Adam's Fib

Adam Nagourney's Friday "news analysis" tackled the question of whether the California Supreme Court's imposition of legalized "gay marriage" in the state would affect the presidential election. In general, the liberal media seems nervous about the political implications, so it sounds like it's trying to reassure itself that it won't really change the tidal wave they want. The Times did not wonder if the most important question would be if the "gay marriage" is put on the ballot again (as it was in 2000), and it's rejected again by a wide margin, what does that say about unelected judges in California trying to overrule the public?

Nagourney tries to have it both ways in his analysis. He begins by stating the three remaining contenders "are pretty much in agreement" on the issue, but then winds up at the end suggesting there are "differences in nuance" that "could have resonance with socially conservative voters."

But aren't Obama and Clinton strenuously competing to see who's more acceptable to gay-left activists? This underscores Nagourney's most obvious tic in his analysis. Nowhere in it is there a "liberal" label. He quotes Joe Solmonese of the Human Rights Campaign, but simply calls it a "gay rights organization." But he used the word "conservative" six times in his analysis. For example:

Republicans did use the issue in 2004 in an effort to get conservative voters to help President Bush win Ohio.

This year, the decision in California could at the very least have resonance with socially conservative voters in places like Ohio and Pennsylvania. Even if Mr. McCain does not wield it as part of his fall campaign - and his political associates said he almost certainly would not - history suggests that independent conservative advocacy groups would seize on the ruling to try to define Mr. Obama and his party as culturally out-of-step.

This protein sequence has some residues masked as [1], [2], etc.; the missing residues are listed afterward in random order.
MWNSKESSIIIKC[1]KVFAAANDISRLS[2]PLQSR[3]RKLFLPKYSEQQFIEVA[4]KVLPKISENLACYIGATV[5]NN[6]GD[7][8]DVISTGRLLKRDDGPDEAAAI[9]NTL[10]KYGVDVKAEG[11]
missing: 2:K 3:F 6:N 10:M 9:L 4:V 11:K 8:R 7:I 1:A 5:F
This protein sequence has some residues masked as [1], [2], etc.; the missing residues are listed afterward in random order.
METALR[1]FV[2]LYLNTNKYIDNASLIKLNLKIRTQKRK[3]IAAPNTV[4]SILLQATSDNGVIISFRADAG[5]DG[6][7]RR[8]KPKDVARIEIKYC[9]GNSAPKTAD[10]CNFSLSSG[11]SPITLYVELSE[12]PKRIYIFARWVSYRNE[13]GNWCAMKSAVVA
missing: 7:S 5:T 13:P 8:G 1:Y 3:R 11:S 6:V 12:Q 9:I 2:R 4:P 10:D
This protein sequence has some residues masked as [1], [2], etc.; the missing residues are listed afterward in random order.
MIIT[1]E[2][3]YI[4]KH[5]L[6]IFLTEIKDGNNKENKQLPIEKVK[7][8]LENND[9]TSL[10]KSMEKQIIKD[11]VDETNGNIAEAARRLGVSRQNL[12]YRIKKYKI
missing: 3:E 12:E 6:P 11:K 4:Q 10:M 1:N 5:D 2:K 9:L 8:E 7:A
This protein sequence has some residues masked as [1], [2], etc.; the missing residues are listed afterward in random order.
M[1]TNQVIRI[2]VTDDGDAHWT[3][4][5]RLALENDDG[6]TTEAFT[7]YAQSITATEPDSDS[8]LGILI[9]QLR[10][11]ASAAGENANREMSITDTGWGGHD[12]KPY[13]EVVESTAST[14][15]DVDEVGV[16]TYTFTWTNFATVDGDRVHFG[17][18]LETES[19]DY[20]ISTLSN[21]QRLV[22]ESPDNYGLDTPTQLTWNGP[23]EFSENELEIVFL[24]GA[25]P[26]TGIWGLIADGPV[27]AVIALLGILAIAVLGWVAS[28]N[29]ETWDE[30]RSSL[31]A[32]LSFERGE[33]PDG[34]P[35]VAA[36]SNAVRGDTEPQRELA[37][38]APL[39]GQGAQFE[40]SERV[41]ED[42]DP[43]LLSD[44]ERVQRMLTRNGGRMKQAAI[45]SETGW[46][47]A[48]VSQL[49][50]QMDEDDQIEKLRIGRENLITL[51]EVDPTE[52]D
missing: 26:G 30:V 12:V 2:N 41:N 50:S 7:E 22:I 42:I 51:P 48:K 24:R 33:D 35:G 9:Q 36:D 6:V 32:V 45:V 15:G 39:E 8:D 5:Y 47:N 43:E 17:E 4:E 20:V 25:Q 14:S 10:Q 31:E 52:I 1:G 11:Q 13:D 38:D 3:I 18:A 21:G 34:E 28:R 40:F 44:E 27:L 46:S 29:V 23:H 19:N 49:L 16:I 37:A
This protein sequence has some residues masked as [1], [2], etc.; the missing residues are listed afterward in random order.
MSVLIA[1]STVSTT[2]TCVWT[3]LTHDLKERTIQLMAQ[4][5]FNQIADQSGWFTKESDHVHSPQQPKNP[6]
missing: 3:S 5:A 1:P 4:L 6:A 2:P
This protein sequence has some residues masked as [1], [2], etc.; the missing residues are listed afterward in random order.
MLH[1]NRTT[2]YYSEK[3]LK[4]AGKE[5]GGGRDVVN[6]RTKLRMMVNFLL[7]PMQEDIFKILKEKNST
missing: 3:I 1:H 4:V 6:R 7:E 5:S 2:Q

And later, another burst:

Yet there are differences of nuance in how the Democratic and Republican candidates talk about the issue that could have resonance with socially conservative voters. For example, Mr. Obama's campaign explicitly said that he "has always believed that same-sex couples should enjoy equal rights under the law, and he will continue to fight for civil unions."

In California, Mr. Brown is leading an effort to force a voter initiative that would overturn the court decision. If Mr. McCain decides to back such an initiative, it could provide a point of contrast that conservatives could use to hurt Mr. Obama. And an initiative could bring out more conservative voters at a time when Mr. McCain's advisers see a small hope of putting California in play.

Nagourney does use the word "moderates" twice to describe McCain or Gov. Arnold Schwarzenegger spurning conservatives and lurching for the center, but there is no L-word.

No one in Nagourney's analysis thinks that the California judges have made it harder for liberals to get elected. Brian Brown of the National Organization for Marriage is merely used to declare that the judges put the issue on the table for the candidates. Solmonese makes the usual tactical conclusion that no one (besides his hard core of activists) really cares, that it's not a national priority.

Nagourney also uses Republican strategist Matthew Dowd, who completely agrees with the liberal view:

"At best, it doesn't move voters, and at worst for Republicans, it moves them against them," said Matthew Dowd, who was chief strategist for Mr. Bush's campaign in 2004. "Not so much on the issue, but it becomes, 'Why are we having a discussion on this issue when we should talking about things that matter, like the economy, or health care, or the war?'"

Times readers should not buy that gay-left activists like Solmonese really believe this issue is not a "thing that matters." It's also obviously a "thing that matters" to gay-activist reporters like Adam Nagourney, who in 1999 wrote a history of the gay-rights movement in America called "Out for Good: The Struggle to Build a Gay Rights Movement in America." Nagourney and co-author Dudley Clendinen (a former New York Times reporter) tracked what they describe as "the last great struggle for equal rights in American history." No one should expect the Times to be neutral on such a glorious battle.